Experiments from other colleges/universities

Preparing Students for Research: Synthesis of Substituted Chalcones as a Comprehensive Guided-Inquiry Experience, J. R. Vyvyan, D. L. Pavia, G. M. Lampman, G S. KrizJ Chem Ed, 2002 79, 1119

The Oxidation of Alkylbenzenes: Using Data Pooling in the Organic Laboratory to Illustrate Research in Organic Chemistry, James C. Adrian Jr. and Leslie A. Hull, J Chem Ed 2001 78, 529.

The Centerpiece of a Research-Oriented Curriculum, T. W. Hanks and Laura L. Wright, J. Chem. Ed.2002 79, 1127.

labs with student designed questions with faculty input
Labs with student designed questions (with faculty input)

Second semester organic lab: Enzymatic reduction of a b-keto ester

Can we “model” the active site by varying the size of the b-keto ester?

Options:

Taken from an article by Michael North, Journal of Chemical Education, 1998, 75, 630-1.

other research type experiments
Other research-type experiments

A Research-Based Sophomore Organic Chemistry Laboratory, D. Scott Davis, Robert J. Hargrove, and Jeffrey D. Hugdahl

J Chem Ed, 199976, 1127

Organic Chemistry Lab as a Research Experience, Thomas R. Ruttledge J Chem Ed1998 75, 1575

Honors Cup: Incorporating a synthetic project competition in second semester undergraduate organic chemistry. A.C. Gottfried, B. P. Coppola, Philadelphia ACS meeting, CHED 74

experiments based on faculty research
Experiments based on Faculty Research

A New Investigative Sophomore Organic Laboratory Involving Individual Research Projects, Gregory B. Kharas. J Chem Ed. 199774, 829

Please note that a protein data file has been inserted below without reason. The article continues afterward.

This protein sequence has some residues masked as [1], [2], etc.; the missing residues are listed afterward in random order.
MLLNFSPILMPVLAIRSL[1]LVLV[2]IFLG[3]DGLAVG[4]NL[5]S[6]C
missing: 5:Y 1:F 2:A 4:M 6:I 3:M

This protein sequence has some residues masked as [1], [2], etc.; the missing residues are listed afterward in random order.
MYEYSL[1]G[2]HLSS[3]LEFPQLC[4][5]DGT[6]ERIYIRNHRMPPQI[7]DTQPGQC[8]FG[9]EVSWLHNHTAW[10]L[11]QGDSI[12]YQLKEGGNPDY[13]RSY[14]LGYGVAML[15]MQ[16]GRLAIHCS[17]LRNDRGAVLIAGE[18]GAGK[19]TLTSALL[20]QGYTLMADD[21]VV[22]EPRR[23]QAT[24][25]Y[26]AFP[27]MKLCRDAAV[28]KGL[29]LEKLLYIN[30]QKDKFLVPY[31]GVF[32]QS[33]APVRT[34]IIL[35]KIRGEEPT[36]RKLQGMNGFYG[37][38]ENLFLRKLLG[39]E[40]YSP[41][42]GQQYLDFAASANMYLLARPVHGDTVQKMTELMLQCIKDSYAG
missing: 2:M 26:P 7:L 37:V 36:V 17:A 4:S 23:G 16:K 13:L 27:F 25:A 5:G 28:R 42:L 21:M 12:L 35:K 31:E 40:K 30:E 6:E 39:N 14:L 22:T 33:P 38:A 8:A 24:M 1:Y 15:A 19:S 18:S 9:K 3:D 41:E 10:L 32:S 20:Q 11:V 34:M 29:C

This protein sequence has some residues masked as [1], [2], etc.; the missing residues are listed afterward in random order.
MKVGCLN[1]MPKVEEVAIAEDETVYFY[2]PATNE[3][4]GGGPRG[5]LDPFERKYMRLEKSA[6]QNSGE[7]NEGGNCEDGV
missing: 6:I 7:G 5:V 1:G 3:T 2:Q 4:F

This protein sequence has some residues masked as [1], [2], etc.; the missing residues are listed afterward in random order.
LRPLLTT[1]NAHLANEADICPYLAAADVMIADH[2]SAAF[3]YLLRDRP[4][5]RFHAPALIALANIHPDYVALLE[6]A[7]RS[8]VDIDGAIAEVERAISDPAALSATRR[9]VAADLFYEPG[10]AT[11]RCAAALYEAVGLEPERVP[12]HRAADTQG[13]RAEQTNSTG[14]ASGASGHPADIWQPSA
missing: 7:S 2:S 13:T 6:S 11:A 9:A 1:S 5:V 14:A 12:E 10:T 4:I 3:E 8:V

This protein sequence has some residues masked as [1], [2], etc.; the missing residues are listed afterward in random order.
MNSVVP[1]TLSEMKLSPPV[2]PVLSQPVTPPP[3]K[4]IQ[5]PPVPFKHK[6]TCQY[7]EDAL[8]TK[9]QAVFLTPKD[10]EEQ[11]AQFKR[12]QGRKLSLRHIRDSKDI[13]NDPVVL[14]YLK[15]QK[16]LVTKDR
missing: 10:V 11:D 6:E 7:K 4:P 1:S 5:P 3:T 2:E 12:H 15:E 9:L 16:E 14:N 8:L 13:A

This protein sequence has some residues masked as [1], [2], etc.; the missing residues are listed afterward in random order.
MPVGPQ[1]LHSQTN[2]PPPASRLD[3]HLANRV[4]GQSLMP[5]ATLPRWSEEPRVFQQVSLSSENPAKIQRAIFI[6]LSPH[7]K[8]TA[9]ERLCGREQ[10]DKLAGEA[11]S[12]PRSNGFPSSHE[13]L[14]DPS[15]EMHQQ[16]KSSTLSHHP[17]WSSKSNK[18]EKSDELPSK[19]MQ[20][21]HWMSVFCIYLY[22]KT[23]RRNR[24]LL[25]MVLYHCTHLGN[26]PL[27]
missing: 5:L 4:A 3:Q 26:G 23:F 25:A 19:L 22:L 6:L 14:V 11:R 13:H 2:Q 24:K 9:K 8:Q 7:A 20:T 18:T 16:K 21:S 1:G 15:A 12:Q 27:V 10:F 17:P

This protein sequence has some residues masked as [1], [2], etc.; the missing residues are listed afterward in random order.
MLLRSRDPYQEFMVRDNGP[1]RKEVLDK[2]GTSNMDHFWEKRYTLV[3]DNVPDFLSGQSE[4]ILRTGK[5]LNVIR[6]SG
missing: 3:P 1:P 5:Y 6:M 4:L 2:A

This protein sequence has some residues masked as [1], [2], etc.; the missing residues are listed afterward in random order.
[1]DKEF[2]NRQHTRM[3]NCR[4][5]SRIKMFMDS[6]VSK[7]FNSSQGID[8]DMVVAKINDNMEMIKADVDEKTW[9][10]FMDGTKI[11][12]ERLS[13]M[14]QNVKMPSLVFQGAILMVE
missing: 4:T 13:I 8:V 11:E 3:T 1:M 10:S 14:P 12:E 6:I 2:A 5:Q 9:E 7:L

The Baker’s Yeast Reduction of Keto-Esters in Organic Solvents: A One Week Research Project for Undergraduate Students, Michael North, Journal of Chemical Education, 1998, 75, 630-1.

Baker’s Yeast Reduction of b-Keto Esters in Petrol, Michael North, Tetrahedron Lett1996, 1699

research experiences in high school chemistry labs
Research Experiences in High School Chemistry Labs

Classroom Research: GC Studies of Linoleic and Linolenic Fatty Acids Found in French Fries, Janice P. Crowley, Kristen L. DeBoise, Megan R. Marshall, Hannah M. Shaffer, Sara Zafar, Kevin A. Jones, Nick R. Palko, Stephen M. Mitsch, Lindsay A. Sutton, Margaret Chang, Ilana Fromer, Jake Kraft, Jessica Meister, Amar Shah, Priscilla Tan, and James Whitchurch J Chem Ed200279, 824

bottom line
Bottom line

It is possible to design experiments that answer a question in a way that mimics a research-type experiment in the first two years of the chemistry curriculum.

It is possible to involve students in undergraduate research in a meaningful way very early in their academic careers.